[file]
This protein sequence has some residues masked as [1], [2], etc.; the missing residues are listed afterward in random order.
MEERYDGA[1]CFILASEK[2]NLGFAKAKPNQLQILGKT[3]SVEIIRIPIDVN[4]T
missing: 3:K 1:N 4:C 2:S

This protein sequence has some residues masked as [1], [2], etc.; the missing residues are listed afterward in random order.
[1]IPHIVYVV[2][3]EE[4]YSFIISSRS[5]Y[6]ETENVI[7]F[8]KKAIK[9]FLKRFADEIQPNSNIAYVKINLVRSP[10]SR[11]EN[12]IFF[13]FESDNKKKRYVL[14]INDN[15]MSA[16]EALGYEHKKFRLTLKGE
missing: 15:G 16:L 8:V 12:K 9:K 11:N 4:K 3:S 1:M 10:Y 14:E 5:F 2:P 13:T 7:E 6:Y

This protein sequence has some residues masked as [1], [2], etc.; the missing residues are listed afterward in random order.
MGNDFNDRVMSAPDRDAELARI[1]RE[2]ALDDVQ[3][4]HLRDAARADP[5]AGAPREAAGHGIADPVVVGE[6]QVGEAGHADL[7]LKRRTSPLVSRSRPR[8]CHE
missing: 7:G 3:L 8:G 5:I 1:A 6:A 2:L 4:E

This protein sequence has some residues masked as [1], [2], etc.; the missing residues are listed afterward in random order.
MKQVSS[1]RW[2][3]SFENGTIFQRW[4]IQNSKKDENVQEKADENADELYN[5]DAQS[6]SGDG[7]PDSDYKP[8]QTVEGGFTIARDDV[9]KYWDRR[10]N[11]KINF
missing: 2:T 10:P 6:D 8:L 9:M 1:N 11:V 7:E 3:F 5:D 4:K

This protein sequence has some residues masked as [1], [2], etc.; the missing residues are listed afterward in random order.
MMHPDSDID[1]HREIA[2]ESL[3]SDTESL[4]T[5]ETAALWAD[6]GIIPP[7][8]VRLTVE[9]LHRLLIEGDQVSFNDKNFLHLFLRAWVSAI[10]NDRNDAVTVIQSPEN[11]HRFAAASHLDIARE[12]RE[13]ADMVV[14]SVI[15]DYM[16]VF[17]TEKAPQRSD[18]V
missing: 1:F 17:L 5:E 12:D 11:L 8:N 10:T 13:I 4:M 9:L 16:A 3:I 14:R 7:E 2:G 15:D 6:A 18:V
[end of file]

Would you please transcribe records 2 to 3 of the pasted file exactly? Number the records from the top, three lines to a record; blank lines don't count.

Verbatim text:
This protein sequence has some residues masked as [1], [2], etc.; the missing residues are listed afterward in random order.
[1]IPHIVYVV[2][3]EE[4]YSFIISSRS[5]Y[6]ETENVI[7]F[8]KKAIK[9]FLKRFADEIQPNSNIAYVKINLVRSP[10]SR[11]EN[12]IFF[13]FESDNKKKRYVL[14]INDN[15]MSA[16]EALGYEHKKFRLTLKGE
missing: 15:G 16:L 8:V 12:K 9:K 11:N 4:K 3:S 1:M 10:Y 14:E 5:F 2:P 13:T 7:E 6:Y

This protein sequence has some residues masked as [1], [2], etc.; the missing residues are listed afterward in random order.
MGNDFNDRVMSAPDRDAELARI[1]RE[2]ALDDVQ[3][4]HLRDAARADP[5]AGAPREAAGHGIADPVVVGE[6]QVGEAGHADL[7]LKRRTSPLVSRSRPR[8]CHE
missing: 7:G 3:L 8:G 5:I 1:A 6:A 2:L 4:E